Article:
WAVERLY, Iowa --- After flood water washed down Bremer Avenue in the summer of 2008, business owners went into recovery mode.

Today, Waverly’s downtown business district again looks forward to a bright future, according to Emily Neuendorf, executive director of the Waverly Chamber of Commerce.

“Now that we are growing out of that time and are at a place where we are strong, it’s time to really rejuvenate the district,” Neuendorf said.

Almost every storefront is occupied along Bremer Avenue between Fourth Street west and Fourth Street east, which contains most of the town’s main street and accounts for about 70 businesses, Neuendorf said.

East of the Cedar River, business storefronts are at capacity. Of the three vacancies on the west side, two are being renovated for prospective tenants, Neuendorf said.

“That’s huge for us,” she added.

Waverly’s downtown already sits in a strong position thanks to a diverse cross-section of businesses, officials and business owners say. The main street trifecta of retail, dining and service strives to appeal to an array of needs.

Local businesses are in ample supply, some new, some decades-old. In recent years, Fareway opted to remain on West Bremer Avenue when the company constructed a new store, and Walgreens also selected a downtown site when it established a Waverly presence.

Karol Simmer, the owner of the thread shop Fiberworks on East Bremer Avenue, likes her location. The store sees regular customers and also benefits from foot traffic.

“I think downtown is the best visible and the least costly as far as rent,” Simmer said.

Since the addition of restaurants like Water Street Grill and now perhaps with the new cupcakery, Lizzy Mae’s Cupcakes & Sweets, Julie Vierow, owner of The Printery on West Bremer Avenue, noted an uptick in foot traffic west of the Cedar River — one of the perks of a downtown location.

“We have a lot of walk-in customers. We wanted to be easily accessible,” Vierow said. “Parking is good down here.”

Special events like the annual Christmas Greetings on Main holiday kickoff in early December and Ridiculous Days, which offers promotions and activities in July, have become main street staples.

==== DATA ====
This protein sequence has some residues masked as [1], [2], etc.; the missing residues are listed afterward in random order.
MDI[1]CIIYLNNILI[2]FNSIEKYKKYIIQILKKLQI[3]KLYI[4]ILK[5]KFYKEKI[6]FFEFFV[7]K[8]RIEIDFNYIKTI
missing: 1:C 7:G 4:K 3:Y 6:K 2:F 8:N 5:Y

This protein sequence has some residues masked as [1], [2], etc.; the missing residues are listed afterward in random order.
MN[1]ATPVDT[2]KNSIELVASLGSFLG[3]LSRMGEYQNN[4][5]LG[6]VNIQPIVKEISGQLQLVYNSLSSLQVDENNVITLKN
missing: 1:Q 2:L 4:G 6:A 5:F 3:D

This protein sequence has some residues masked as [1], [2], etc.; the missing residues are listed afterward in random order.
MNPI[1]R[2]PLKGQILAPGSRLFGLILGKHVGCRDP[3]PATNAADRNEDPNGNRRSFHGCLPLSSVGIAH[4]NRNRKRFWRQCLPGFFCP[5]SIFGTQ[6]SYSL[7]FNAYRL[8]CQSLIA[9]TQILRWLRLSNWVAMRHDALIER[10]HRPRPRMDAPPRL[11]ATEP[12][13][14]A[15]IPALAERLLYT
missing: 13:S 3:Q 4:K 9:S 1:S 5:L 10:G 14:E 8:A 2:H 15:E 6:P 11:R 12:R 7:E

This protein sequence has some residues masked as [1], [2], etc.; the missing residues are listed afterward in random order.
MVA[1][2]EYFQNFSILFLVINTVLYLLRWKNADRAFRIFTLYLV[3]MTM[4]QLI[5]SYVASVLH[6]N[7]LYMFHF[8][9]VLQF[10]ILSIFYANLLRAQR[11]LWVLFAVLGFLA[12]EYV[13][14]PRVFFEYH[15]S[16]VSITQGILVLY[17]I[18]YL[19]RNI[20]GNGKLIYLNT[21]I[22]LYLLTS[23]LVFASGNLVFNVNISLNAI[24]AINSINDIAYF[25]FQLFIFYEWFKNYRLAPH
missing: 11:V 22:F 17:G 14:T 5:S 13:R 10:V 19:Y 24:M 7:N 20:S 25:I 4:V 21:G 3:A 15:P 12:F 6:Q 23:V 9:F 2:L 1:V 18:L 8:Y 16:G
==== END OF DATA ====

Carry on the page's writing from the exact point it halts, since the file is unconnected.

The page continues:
More businesses are offering extended hours and opening on Sunday, which business owner Ann Seggerman, of Renewed Purpose on East Bremer Avenue and Ann’s Liquidation Service, thinks is a smart move in meeting customer needs.

Support from residents is also key to a sustainable main street.

“Waverly is such a friendly community, and I think that’s what we’ve seen. They really do like to go to the local businesses whenever they can,” said Vierow, who opened The Printery in 1992.

Property owners and entrepreneurs also deserve credit for their resilience and dedication, Neuendorf said. Waverly businesses and the chamber are also fortunate to enjoy a good working relationship with the city, she added.


A downtown master plan completed in 2012 will serve as a launch pad for future improvements. The study looked at Bremer Avenue from Seventh Street West to Fifth Street East, as well as one block north and south of the main east-west thoroughfare.

Visionaries addressed everything from the need for more effective signage to a facade improvement program and upper story living.

Property owners interested in converting unused or underutilized upper story space plan to apply to the state for grant money available to communities in counties most affected by the 2008 floods.

The goal is to turn main street into a “livable community,” Waverly Mayor Bob Brunkhorst said, “where people are living downtown, spending money, eating and creating a life of its own in a downtown community,” Brunkhorst said.

The city also plans to work with business owners to fund facade upgrades and “breathe new life to our downtown because we do think it’s a vibrant area we can utilize,” Brunkhorst said. An effort will be made to pay attention to the structure and aesthetics of historic buildings.

The to-do list for sprucing up the downtown includes addressing problems with trees covering storefronts. Other top-ranking initiatives identified during the planning process include the addition of pocket parks and fishing and walking piers along the river as well as intersections.

Significant changes to the streetscape are limited by Bremer Avenue’s designation as a state highway — Iowa Highway 3. That could change if a proposed downtown bypass comes to fruition through the Cedar River Parkway project, Brunkhorst said.

Improvements are also planned for Kohlmann Park, which bumps up against the Cedar River and the downtown. The Greater Waverly Municipal Band is working with the city to build a performance structure in the park that is part art, part functioning acoustic area for music performances.

According to Brunkhorst, visitors and newcomers comment, “It’s nice to see the interaction with the park and the river.’”

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